The Modern Knowledge Worker is a Sprinter

In June of this year, Naval Ravikant (the founder of AngelList) tweeted an interesting insight: “Forty hour workweeks are a relic of the Industrial Age. Knowledge workers function like athletes – train and sprint, then rest and reassess.” That caught my attention because I regularly work anywhere from 45 to 80 hours a week, and…

Seeing the Eclipse in Totality

I’m fortunate that I was able to take some time off work this week to go see the eclipse. Coincidentally, I was helping a friend move down to Atlanta, so we easily drove just over 90 minutes to Clemson to get into the path of totality. Seeing the eclipse in totality was an awe-inspiring experience;…

Role Fulfillment: How We Play Our Parts Socially

I’ve noticed that some bloggers I admire, Fred Wilson and Seth Godin among others, will write very short pieces that elegantly encapsulate a single thought. As I find myself busier and busier, I’ve decided that I’ll try my hand at doing something similar. I don’t want to short-change my readership, so I don’t want to…

On Spreadsheets and How They Changed The World

Recently, an old Steven Levy article from November 1984 re-surfaced on the web. Its topic: the origins of the now-omnipresent spreadsheet. Levy recounts that a Harvard MBA named Dan Bricklin was inspired while doing a project for one of his finance classes. The project required modeling the financial implications of one company’s acquisition of another;…

Our Failed Age of Exploration

I’ve been reading Jon Gertner’s The Idea Factory lately; it documents the history of Bell Labs, an R&D facility shared by AT&T and Western Electric that was directly or indirectly responsible for a number of innovations in telecom. Bell Labs researchers created transistors, signal extenders, and Unix, among other things. They developed the foundations of…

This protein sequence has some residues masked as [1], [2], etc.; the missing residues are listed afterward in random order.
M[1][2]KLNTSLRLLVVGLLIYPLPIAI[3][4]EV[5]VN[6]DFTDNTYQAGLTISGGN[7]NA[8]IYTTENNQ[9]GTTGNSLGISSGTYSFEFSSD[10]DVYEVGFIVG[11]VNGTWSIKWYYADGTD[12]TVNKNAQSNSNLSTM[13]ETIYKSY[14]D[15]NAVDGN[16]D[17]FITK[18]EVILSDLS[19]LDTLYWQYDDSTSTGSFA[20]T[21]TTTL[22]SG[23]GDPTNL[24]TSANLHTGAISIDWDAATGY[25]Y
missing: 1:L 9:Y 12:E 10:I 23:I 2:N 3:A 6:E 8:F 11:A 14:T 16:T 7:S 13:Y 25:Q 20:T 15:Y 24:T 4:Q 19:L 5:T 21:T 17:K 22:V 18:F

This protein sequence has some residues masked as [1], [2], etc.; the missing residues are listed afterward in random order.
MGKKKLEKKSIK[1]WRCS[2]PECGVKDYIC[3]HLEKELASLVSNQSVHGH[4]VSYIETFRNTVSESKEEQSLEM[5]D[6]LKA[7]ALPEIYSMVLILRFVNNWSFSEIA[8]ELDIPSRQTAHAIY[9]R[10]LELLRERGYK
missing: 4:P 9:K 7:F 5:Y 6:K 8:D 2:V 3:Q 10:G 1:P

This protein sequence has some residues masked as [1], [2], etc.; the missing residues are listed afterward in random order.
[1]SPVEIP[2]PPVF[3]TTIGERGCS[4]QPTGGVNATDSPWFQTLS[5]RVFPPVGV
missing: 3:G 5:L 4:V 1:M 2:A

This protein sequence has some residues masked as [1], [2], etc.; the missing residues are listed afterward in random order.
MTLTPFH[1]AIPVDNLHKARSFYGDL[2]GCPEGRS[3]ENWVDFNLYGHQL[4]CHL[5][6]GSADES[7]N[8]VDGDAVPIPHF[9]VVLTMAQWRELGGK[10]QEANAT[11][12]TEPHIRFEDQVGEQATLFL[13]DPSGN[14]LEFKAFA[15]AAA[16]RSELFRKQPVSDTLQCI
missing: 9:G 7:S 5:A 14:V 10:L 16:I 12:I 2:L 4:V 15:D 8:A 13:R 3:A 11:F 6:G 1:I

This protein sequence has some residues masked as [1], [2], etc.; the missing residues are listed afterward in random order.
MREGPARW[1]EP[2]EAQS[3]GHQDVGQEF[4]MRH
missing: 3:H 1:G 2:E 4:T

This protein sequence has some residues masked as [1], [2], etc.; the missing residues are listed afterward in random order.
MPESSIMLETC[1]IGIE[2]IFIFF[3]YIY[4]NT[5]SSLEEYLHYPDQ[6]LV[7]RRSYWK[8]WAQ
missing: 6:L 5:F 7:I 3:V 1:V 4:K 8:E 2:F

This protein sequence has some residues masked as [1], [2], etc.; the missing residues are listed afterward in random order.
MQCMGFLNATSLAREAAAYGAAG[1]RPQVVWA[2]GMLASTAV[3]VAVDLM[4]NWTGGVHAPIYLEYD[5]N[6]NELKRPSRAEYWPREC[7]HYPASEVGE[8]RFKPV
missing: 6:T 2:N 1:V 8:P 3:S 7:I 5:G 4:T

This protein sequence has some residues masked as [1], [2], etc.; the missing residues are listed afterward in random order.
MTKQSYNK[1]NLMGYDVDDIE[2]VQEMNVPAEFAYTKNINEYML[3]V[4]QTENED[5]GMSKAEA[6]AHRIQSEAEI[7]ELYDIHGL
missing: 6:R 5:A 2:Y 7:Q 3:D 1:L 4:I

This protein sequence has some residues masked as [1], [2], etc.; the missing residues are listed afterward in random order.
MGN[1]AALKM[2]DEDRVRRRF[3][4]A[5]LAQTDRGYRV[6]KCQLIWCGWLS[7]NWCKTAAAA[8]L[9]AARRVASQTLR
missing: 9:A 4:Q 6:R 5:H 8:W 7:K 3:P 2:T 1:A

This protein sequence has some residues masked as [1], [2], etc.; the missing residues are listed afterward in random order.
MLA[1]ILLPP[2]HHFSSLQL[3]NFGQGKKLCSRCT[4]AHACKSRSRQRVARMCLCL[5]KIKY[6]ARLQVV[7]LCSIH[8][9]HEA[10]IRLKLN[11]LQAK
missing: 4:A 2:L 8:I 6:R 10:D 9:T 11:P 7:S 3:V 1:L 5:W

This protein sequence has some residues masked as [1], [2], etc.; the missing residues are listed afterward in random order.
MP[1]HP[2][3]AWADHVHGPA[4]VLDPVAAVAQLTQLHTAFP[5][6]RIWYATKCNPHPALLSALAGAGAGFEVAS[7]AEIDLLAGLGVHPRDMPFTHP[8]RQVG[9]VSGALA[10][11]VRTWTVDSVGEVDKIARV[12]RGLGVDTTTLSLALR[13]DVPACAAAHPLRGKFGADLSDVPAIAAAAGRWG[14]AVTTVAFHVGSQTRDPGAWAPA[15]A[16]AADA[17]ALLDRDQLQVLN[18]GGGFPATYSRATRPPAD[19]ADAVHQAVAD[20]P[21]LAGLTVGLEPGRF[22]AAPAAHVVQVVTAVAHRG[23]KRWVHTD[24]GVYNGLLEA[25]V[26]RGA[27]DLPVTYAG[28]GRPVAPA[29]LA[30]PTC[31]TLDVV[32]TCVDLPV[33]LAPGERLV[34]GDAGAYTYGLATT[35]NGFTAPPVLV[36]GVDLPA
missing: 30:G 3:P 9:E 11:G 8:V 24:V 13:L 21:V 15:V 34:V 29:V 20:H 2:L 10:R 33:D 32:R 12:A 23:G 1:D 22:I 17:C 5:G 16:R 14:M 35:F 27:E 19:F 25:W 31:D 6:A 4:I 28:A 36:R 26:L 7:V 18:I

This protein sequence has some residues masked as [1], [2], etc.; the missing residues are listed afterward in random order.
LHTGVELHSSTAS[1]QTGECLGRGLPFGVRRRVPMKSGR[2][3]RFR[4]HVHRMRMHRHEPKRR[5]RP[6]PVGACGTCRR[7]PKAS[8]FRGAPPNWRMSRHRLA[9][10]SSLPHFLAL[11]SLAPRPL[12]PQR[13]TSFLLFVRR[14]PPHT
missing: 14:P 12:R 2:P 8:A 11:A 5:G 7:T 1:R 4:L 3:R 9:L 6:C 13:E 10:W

Request for Startup: Forum

I love Twitter, but the public markets do not. Like other consumer tech companies, investors have valued Twitter based on two interlinked factors: user growth and ad sales. Seeing as Twitter added zero users last quarter, it’s easy to understand why investors are a bit irked; in fact, they were so irked that the firm’s price…

Will We Need Sociopaths in a World Without Crisis?

One of my most popular articles ever on Thought Distiller was called “Are Sociopaths Good for Society?” and I think the time has come to dig into another angle on the topic of sociopathy. Last time, I determined that sociopaths (at least the higher-functioning ones) are genuinely good for society. This time around, I’m thinking…

Speaking the Right Dialect of a Lingua Franca

I’ve always had a fascination with “lingua francas.” Simply put, a lingua franca is a common language that enables communication between people or groups whose native tongues differ. For example, if businesspeople from England, India, the UAE, and Brazil wanted to negotiate a deal, the lingua franca would most likely be English. Indeed, English is…

Climbing the Magic Mountains

It’s graduation season and I’ve been able to go see a number of high school and college graduations. The thing that immediately sticks out to me is that the majority of people who give speeches at graduations have very little to say that is meaningful. In my view, the point of graduation speeches is to…

On Team Leaders as Benevolent Dictators

I’ve recently been doing some thinking about what makes a good team in the context of work. To me, a good team (as I’ve previously discussed) is one that can operate efficiently and without bottlenecks. A good team is based on mutual credibility, loyalty, and trust. Each teammate has a discrete task and no work…